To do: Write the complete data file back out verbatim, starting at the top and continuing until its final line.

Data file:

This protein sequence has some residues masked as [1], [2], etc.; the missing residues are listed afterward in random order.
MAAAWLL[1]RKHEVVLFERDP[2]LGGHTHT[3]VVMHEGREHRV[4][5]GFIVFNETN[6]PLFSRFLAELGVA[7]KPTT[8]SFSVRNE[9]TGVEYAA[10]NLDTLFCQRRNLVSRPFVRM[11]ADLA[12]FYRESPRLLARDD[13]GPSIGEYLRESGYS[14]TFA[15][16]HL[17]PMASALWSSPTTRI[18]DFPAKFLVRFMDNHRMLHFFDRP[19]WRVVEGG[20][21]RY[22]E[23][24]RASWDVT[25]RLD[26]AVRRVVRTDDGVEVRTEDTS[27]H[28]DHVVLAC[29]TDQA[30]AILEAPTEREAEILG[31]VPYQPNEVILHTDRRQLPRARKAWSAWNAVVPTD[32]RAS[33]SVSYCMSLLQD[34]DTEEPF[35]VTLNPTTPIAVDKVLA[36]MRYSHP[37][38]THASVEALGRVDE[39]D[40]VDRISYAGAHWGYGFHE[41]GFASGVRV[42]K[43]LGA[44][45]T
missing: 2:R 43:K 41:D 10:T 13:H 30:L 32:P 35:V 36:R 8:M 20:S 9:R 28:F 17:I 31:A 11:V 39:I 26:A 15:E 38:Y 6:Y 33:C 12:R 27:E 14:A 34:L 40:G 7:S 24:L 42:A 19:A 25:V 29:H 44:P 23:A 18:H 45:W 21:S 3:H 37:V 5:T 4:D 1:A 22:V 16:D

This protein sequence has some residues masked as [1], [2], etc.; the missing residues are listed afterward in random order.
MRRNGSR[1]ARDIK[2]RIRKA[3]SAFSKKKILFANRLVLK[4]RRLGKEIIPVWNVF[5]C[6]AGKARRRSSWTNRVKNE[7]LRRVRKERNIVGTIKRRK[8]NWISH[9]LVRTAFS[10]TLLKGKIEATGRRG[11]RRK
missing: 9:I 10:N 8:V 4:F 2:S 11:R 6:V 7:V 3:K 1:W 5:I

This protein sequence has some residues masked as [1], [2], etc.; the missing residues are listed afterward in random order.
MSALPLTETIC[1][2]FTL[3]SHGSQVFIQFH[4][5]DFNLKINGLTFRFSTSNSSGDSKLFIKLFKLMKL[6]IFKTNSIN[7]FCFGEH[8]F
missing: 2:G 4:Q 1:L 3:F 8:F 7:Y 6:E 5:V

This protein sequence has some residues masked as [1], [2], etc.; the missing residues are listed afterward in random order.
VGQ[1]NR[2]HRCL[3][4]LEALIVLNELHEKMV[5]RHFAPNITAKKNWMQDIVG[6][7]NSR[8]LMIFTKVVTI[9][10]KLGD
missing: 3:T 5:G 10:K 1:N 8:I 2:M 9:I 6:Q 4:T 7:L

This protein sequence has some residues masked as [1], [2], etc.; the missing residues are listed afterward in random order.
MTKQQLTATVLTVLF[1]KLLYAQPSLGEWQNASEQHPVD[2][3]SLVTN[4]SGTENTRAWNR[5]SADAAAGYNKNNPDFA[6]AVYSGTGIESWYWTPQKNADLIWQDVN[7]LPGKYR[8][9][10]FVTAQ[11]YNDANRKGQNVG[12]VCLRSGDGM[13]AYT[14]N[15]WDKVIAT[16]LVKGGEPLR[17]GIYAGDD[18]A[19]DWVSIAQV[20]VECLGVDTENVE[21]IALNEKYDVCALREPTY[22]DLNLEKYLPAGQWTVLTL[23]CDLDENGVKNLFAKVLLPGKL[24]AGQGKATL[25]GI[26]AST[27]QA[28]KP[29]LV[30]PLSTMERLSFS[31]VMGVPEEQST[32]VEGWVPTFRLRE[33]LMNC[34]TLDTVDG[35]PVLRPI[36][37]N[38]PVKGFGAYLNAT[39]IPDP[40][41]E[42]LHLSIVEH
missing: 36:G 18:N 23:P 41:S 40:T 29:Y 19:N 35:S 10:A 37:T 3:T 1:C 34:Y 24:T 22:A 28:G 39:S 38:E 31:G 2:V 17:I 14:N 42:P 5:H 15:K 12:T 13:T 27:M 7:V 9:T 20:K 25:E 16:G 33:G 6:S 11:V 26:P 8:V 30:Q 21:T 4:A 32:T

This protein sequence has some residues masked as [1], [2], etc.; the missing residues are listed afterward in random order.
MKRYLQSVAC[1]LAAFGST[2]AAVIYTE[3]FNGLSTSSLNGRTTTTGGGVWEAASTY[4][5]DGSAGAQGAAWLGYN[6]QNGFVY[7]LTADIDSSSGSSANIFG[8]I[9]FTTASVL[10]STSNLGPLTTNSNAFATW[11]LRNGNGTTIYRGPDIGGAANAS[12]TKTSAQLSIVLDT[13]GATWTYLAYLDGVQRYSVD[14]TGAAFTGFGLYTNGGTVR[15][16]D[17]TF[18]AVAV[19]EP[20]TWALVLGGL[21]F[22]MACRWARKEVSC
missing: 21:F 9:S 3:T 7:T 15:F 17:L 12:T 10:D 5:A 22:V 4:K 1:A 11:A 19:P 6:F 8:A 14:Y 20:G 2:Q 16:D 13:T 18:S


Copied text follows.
This protein sequence has some residues masked as [1], [2], etc.; the missing residues are listed afterward in random order.
MAAAWLL[1]RKHEVVLFERDP[2]LGGHTHT[3]VVMHEGREHRV[4][5]GFIVFNETN[6]PLFSRFLAELGVA[7]KPTT[8]SFSVRNE[9]TGVEYAA[10]NLDTLFCQRRNLVSRPFVRM[11]ADLA[12]FYRESPRLLARDD[13]GPSIGEYLRESGYS[14]TFA[15][16]HL[17]PMASALWSSPTTRI[18]DFPAKFLVRFMDNHRMLHFFDRP[19]WRVVEGG[20][21]RY[22]E[23][24]RASWDVT[25]RLD[26]AVRRVVRTDDGVEVRTEDTS[27]H[28]DHVVLAC[29]TDQA[30]AILEAPTEREAEILG[31]VPYQPNEVILHTDRRQLPRARKAWSAWNAVVPTD[32]RAS[33]SVSYCMSLLQD[34]DTEEPF[35]VTLNPTTPIAVDKVLA[36]MRYSHP[37][38]THASVEALGRVDE[39]D[40]VDRISYAGAHWGYGFHE[41]GFASGVRV[42]K[43]LGA[44][45]T
missing: 2:R 43:K 41:D 10:T 13:H 30:L 32:P 35:V 36:R 8:M 20:S 9:R 28:F 17:I 31:A 11:V 39:I 26:A 15:E 38:Y 6:Y 33:C 12:R 27:E 14:A 34:L 40:G 7:S 24:L 42:A 19:A 25:V 29:H 44:P 23:A 18:H 45:W 21:S 3:H 37:V 5:T 4:D 1:A 22:V 16:D

This protein sequence has some residues masked as [1], [2], etc.; the missing residues are listed afterward in random order.
MRRNGSR[1]ARDIK[2]RIRKA[3]SAFSKKKILFANRLVLK[4]RRLGKEIIPVWNVF[5]C[6]AGKARRRSSWTNRVKNE[7]LRRVRKERNIVGTIKRRK[8]NWISH[9]LVRTAFS[10]TLLKGKIEATGRRG[11]RRK
missing: 9:I 10:N 8:V 4:F 2:S 11:R 6:V 7:V 3:K 1:W 5:I

This protein sequence has some residues masked as [1], [2], etc.; the missing residues are listed afterward in random order.
MSALPLTETIC[1][2]FTL[3]SHGSQVFIQFH[4][5]DFNLKINGLTFRFSTSNSSGDSKLFIKLFKLMKL[6]IFKTNSIN[7]FCFGEH[8]F
missing: 2:G 4:Q 1:L 3:F 8:F 7:Y 6:E 5:V

This protein sequence has some residues masked as [1], [2], etc.; the missing residues are listed afterward in random order.
VGQ[1]NR[2]HRCL[3][4]LEALIVLNELHEKMV[5]RHFAPNITAKKNWMQDIVG[6][7]NSR[8]LMIFTKVVTI[9][10]KLGD
missing: 3:T 5:G 10:K 1:N 8:I 2:M 9:I 6:Q 4:T 7:L

This protein sequence has some residues masked as [1], [2], etc.; the missing residues are listed afterward in random order.
MTKQQLTATVLTVLF[1]KLLYAQPSLGEWQNASEQHPVD[2][3]SLVTN[4]SGTENTRAWNR[5]SADAAAGYNKNNPDFA[6]AVYSGTGIESWYWTPQKNADLIWQDVN[7]LPGKYR[8][9][10]FVTAQ[11]YNDANRKGQNVG[12]VCLRSGDGM[13]AYT[14]N[15]WDKVIAT[16]LVKGGEPLR[17]GIYAGDD[18]A[19]DWVSIAQV[20]VECLGVDTENVE[21]IALNEKYDVCALREPTY[22]DLNLEKYLPAGQWTVLTL[23]CDLDENGVKNLFAKVLLPGKL[24]AGQGKATL[25]GI[26]AST[27]QA[28]KP[29]LV[30]PLSTMERLSFS[31]VMGVPEEQST[32]VEGWVPTFRLRE[33]LMNC[34]TLDTVDG[35]PVLRPI[36][37]N[38]PVKGFGAYLNAT[39]IPDP[40][41]E[42]LHLSIVEH
missing: 36:G 18:N 23:P 41:S 40:T 29:Y 19:N 35:S 10:A 37:T 3:T 1:C 34:Y 24:T 22:A 28:G 39:S 38:E 31:G 2:V 17:I 14:N 42:P 5:H 15:K 12:T 13:T 27:M 7:V 9:T 20:K 25:E 16:G 33:G 6:S 11:V 26:P 8:V 30:Q 21:T 4:A 32:T

This protein sequence has some residues masked as [1], [2], etc.; the missing residues are listed afterward in random order.
MKRYLQSVAC[1]LAAFGST[2]AAVIYTE[3]FNGLSTSSLNGRTTTTGGGVWEAASTY[4][5]DGSAGAQGAAWLGYN[6]QNGFVY[7]LTADIDSSSGSSANIFG[8]I[9]FTTASVL[10]STSNLGPLTTNSNAFATW[11]LRNGNGTTIYRGPDIGGAANAS[12]TKTSAQLSIVLDT[13]GATWTYLAYLDGVQRYSVD[14]TGAAFTGFGLYTNGGTVR[15][16]D[17]TF[18]AVAV[19]EP[20]TWALVLGGL[21]F[22]MACRWARKEVSC
missing: 21:F 9:S 3:T 7:T 15:F 17:L 12:T 10:D 5:A 22:V 4:K 1:A 11:A 19:P 6:F 8:A 14:Y 20:G 2:Q 16:D 13:T 18:S